Physics Teaching Credentials aren’t everything
This topic is a particular sore spot with me. Why? Because many, if not most, of the teachers with the highest credentials, ie. PhD, are good at RESEARCH, not TEACHING.
Let me preface this by saying I have long sought my PhD in astrophysics. There is a really long story as to why I don’t have it, but suffice it to say it has been a dream since high school. I have the utmost respect, admiration, and jealousy for those with a PhD in physics, math, chemistry, or engineering. HOWEVER, here is the big BUT, most people with a STEM PhD, (STEM = Science, Technology, Engineering, and Math), are unable to teach the subject in a way that makes it interesting and, dare I say, captivating, to a classroom full of high school students.
I know a few people with a Physics PhD. For over 17 years, I have tutored students in physics, math, chemistry, and astronomy. The vast majority of those students were taking a conceptual physics course. It was an algebra-based physics course, usually taken their freshman year of high school. Thus, most of the students taking the class were 14 or 15 years old. I cannot for the life of myself imagine the challenges a 15 year old would have in understanding physics, were the student to have had some of the Physics PhD people I know, one in particular, as a teacher.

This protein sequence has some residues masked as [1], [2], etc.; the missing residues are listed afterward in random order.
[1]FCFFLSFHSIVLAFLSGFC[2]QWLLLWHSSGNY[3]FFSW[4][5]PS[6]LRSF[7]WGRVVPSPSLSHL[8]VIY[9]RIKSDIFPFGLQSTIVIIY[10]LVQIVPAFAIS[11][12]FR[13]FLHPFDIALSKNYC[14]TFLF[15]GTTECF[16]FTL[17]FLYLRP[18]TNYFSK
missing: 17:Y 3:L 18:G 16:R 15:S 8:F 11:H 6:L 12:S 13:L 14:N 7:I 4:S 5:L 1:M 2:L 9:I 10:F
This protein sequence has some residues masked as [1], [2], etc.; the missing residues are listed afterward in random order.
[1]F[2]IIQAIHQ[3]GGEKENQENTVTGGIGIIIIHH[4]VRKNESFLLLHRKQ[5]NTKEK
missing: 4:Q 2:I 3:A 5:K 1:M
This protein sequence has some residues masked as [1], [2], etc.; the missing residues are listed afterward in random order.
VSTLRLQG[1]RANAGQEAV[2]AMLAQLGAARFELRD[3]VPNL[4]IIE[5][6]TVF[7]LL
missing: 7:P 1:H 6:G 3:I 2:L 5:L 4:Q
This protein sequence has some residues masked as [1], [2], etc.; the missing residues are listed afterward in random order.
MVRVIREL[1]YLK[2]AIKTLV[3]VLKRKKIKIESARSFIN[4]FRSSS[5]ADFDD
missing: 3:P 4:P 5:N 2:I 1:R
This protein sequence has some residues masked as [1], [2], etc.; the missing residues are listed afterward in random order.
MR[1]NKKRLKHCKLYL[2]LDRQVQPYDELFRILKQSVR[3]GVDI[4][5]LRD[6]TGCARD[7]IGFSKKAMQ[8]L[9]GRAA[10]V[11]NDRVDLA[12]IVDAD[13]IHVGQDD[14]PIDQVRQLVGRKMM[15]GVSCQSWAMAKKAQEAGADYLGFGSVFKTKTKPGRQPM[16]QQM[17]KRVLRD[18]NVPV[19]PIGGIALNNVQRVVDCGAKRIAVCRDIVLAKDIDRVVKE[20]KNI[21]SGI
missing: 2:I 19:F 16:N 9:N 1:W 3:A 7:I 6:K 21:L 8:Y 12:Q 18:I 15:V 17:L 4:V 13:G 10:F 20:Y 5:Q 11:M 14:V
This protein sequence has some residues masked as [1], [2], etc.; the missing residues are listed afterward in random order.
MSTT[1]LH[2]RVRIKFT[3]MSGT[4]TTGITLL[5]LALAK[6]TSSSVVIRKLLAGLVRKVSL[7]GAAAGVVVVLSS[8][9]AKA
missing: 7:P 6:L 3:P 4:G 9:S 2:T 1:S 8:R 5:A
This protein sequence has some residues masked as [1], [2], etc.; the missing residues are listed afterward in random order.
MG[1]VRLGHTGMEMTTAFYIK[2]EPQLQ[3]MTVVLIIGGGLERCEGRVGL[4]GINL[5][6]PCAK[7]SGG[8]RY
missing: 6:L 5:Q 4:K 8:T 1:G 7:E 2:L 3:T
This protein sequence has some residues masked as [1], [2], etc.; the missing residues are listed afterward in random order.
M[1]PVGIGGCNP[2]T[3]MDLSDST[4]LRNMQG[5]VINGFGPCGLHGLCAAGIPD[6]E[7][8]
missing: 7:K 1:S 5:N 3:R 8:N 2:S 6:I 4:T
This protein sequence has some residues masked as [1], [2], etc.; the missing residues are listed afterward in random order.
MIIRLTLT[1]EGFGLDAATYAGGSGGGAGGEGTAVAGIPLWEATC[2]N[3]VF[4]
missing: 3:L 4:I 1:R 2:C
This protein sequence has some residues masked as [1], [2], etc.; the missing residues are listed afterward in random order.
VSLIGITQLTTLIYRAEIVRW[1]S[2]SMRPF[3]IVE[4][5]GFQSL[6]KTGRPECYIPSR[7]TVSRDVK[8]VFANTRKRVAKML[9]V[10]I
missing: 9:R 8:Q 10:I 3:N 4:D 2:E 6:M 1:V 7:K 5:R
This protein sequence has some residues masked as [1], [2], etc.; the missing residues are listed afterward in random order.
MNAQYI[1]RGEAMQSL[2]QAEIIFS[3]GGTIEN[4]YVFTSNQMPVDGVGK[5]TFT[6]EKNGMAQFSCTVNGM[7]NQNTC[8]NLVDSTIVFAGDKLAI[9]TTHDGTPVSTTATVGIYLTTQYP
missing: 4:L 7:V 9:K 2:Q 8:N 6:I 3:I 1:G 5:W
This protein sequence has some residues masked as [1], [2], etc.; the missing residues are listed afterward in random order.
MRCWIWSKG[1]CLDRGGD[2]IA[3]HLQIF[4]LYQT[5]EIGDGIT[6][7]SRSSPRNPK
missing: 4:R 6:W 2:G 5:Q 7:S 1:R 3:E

When I went back to school many years ago, I initially registered for the calculus-based physics class for scientists and engineers at Community College A. I’m not going to throw anyone under the bus here. After a month in the class, I found that I was not being taught how to solve physics problems. That’s kind of a big deal. The class was given a practice test for our first exam, and I quickly realized I could only do two or three of the over 20 problems. Houston, we have a problem.
I quickly realized why I could not stay awake in physics class. Physics is a very favorite subject of mine. I find it fascinating. I know. There’s something wrong with me. But, seriously. Physics underlies everything and it is all around us in everyday life, people just don’t realize it. Physics is the cool stuff. So, why is it that I, someone who dearly loves physics, cannot stay awake in this class? Because the professor droned on in a monotone voice. He also never taught us how to solve physics problems.